Lowest voter interest in history predicted in California

We will know for sure who the winners are tomorrow in California’s November, 2014 election, but we can surely state a day ahead of time who the losers are: our voters, who barely knew there was an election going on.  The San Francisco Chronicle has reported on a poll showing that a whopping 42% of voters, when asked, did not even know that Jerry Brown was on the ballot running for re-election as Governor on November 4!  Yet Brown is ahead in the polls by double-digits, and is so confident of victory, that one of his controlled committees for statewide ballot propositions has accepted a $100,000 contribution from Phillip Morris without any media outcry that Brown has comprised his values for the tobacco company’s money!  Voter turnout is expected to be around 46%, a historic low, and well below the 70% turnout registered in the last mid-term election in California in 2010.

Why are voters not participating?  Because the Democratic politicians running for statewide office are basically shoe-ins.  They are not running vigorous campaigns to win, not advertising on TV and radio much, not debating their GOP opponents, because they do not have to do so to win.  Liberal Democrats and their labor union allies have simply swamped our political system and now dominate it so thoroughly, it looks almost impossible for a Republican candidate to win a statewide election.  The Democrats have the support of Big Labor, but they also have the support now of Big Oil, Big Tobacco, Big Soda, Big Telecommunications, and Indian Gaming, because they are in total control.  The result is a lack of much any meaningful debate over how to solve California’s problems and in that, no competition of ideas in the public policy market, and an even further marginalization of the “loyal opposition” GOP, who are ignored and even further diminished in getting their ideas out to voters.  One-party dominance of California’s state politics is here, but has been developing for awhile.  In 2010, Democrats swept into victory in every single statewide office.  By 2012, they won Democratic super-majorities of over 66% in both houses of the state legislature, putting them in total political control of the state.  In the meantime, the Republican Party has struggled to just to participate in the debate and make a showing over solving California’s many problems.  Party registration is at a historic low of just 28.2%, something like 15 points behind the Democrats.

Republicans may be posed to make very modest advances in California this election, in a national election that looks wonderful for the GOP outside this state.  Perhaps California will deliver a net pickup of just one Congressional seat for Republicans in Washington, D.C. tomorrow.  Maybe Republicans can also break the Democrats super-majority control of one of the Houses of the state Legislature tomorrow.  However, tomorrow’s election is looking to be an inconsequential one for the state, with Democrats maintaining their literal stranglehold on political power in the state government.  And it looks like California will now start having many more inconsequential statewide elections in the future because of the lack of competition the Democrats now have and the “one-party” state they now run.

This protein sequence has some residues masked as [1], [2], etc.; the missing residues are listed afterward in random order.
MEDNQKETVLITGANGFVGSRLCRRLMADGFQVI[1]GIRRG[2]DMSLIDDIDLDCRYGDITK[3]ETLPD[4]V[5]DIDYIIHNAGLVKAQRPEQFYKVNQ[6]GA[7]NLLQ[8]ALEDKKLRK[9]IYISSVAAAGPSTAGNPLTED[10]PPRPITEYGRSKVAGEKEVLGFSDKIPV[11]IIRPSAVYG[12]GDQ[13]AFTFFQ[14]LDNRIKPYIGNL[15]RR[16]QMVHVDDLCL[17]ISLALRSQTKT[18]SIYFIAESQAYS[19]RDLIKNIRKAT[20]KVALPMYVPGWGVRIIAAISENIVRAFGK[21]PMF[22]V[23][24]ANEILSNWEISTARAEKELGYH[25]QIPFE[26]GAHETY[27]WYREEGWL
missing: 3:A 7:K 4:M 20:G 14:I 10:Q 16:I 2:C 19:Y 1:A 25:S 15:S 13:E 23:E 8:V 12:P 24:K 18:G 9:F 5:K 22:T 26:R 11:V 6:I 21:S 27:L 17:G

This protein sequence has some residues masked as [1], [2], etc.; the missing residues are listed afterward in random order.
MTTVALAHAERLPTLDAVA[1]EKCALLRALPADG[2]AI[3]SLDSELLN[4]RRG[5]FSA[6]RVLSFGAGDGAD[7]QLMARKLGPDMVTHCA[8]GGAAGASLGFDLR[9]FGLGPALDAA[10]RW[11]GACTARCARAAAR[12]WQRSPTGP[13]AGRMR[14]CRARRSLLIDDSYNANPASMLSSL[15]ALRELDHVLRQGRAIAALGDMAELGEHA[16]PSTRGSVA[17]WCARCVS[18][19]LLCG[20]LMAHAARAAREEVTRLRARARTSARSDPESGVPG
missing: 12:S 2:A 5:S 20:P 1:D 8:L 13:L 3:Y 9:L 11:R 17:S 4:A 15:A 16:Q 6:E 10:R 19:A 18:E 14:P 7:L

Not too long ago, liberal pundits used to complain about the “dysfunction” in California’s state politics.  They would blame the Republican minority in the Legislature or the initiative system for the alleged “dysfunction” but what they were really saying is that the Democrats did not have total control.  Now the Democrats do have total control, and what has been one of the results?  Poverty, the now well-known fact that California has the highest poverty rate in the nation.  And that happened under Democratic control.

Students of history might note that citizens in East Germany were able to vote, but unable to participate in a meaningful election for 57 years, from 1933 to 1990.  Elections that were held during this period were inconsequential and meaningless, with no real influence on public policy.  Citizens gradually lost most of their civil rights and freedoms during this period.  But by 1990, inspired by the cataclysmic fall of the Berlin Wall, voters finally won the opportunity to participate in government and cast a meaningful vote.

Perhaps California needs a similar cataclysmic event to make elections meaningful again.  Democratic control and dominance of public employee union special interest political spending to keep Democrats in control in California surely means less meaningful public debate, fewer challenges to the ruling authority, and a void of new ideas to help solve California’s many problems.  The solutions California will get from the Democrats in control in future will predictably be “same old – same old” packaged as something new, with increasing voter apathy and even more meaningless elections.  It is hard to believe that current voter apathy in the state will reverse itself on its own in future.  Democracy itself is therefore at risk in California’s future, and that is sadlygovernment-vote the real dysfunction of California’s politics.